Scenario: Asset A and asset B were trading at 50 last week. Today asset A is priced at 100 and asset B is priced at 25.
Question: Which one would you buy?
Answer: for the short term buy A, but for the longer term buy B.
Next Question: Why?
Note that no information about earnings has been presented. Also no balance sheet or management pedigree is available. So how is it possible to answer the two questions I posed above?
Here is an added piece of information: sovereign bonds with a ten year term yield 3.5% per annum. The assets above both have zero yield, that is to say, there is no dividend.
So with zero earnings, vs 3.5% earnings in an alternative asset, a comparison between available assets valuation can now be made, producing an implied valuation for asset A and asset B.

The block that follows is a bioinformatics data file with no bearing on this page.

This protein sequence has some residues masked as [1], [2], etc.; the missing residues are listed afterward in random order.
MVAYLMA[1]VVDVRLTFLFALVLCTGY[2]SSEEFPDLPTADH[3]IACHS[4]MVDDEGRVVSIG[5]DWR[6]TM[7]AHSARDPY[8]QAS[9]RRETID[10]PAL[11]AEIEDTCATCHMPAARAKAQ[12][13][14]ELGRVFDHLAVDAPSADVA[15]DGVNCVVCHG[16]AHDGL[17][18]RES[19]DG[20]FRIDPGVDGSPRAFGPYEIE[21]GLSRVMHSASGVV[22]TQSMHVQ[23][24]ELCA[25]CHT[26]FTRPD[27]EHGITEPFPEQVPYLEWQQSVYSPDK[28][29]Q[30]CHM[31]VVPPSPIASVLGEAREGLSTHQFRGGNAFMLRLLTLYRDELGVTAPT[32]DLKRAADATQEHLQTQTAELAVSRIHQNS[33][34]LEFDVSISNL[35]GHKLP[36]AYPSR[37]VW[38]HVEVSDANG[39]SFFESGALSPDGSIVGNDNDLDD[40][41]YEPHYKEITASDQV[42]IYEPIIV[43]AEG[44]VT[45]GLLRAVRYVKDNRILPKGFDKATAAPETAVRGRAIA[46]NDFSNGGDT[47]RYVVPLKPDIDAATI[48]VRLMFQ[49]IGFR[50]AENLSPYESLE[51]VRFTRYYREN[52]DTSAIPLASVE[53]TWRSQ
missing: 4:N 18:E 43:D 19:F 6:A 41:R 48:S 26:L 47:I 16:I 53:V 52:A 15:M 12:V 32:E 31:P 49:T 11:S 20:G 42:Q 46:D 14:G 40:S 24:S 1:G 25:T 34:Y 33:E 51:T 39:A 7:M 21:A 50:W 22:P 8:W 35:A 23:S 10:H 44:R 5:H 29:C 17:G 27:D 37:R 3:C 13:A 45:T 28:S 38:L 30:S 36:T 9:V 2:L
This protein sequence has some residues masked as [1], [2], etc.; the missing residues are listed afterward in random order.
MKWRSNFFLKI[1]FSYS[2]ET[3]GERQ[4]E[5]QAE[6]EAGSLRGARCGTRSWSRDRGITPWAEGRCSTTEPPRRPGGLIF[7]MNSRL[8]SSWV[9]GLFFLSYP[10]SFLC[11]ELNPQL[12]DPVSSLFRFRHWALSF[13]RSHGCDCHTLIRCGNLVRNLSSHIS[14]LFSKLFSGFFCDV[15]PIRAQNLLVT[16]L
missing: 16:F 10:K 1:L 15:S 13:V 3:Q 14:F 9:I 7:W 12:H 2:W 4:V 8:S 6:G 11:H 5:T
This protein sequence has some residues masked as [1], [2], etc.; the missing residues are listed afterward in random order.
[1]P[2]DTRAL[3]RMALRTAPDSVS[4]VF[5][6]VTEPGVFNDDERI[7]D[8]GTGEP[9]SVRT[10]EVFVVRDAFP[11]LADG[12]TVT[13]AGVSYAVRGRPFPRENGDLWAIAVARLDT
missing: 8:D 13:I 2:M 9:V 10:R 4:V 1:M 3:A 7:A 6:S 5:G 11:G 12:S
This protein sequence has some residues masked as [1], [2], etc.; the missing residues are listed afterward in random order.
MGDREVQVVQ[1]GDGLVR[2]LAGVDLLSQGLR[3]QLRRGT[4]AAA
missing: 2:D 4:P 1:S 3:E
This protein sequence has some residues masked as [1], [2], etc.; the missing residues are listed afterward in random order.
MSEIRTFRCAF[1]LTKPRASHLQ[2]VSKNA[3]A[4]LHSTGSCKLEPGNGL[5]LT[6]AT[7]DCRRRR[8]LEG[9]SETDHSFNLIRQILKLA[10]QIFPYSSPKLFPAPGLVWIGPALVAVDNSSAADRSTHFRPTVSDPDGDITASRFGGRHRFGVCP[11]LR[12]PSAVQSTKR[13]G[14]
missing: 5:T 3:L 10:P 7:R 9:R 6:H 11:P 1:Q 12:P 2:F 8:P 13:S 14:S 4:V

On the basis of this understanding, and the yield from LIBOR for cash deposits, the assets of the world have been priced, and by comparison these valuations have been extended via correlation trading arbitraging algorithms into every asset.
There is a problem with that.
The bonds which were used just now to create a comparative price are priced by a Central Bank which is in effect selling them to itself. It is thereby creating it’s own prices, not free market produced prices.
And LIBOR has been proved to be a suspect pricing mechanism.
So we go back to my first two questions plus a couple more.
What are assets A and B worth?
What is gold worth?
Do you know why I offered two different answers above, to these questions?
Are you making due allowances for what you don’t know?
Here are some of the “don’t know” items:
At some undetermined time bonds will revert to a valuation not created by their issuers.
The value they revert to may differ by an undetermined amount from their price prior to that, or their current price.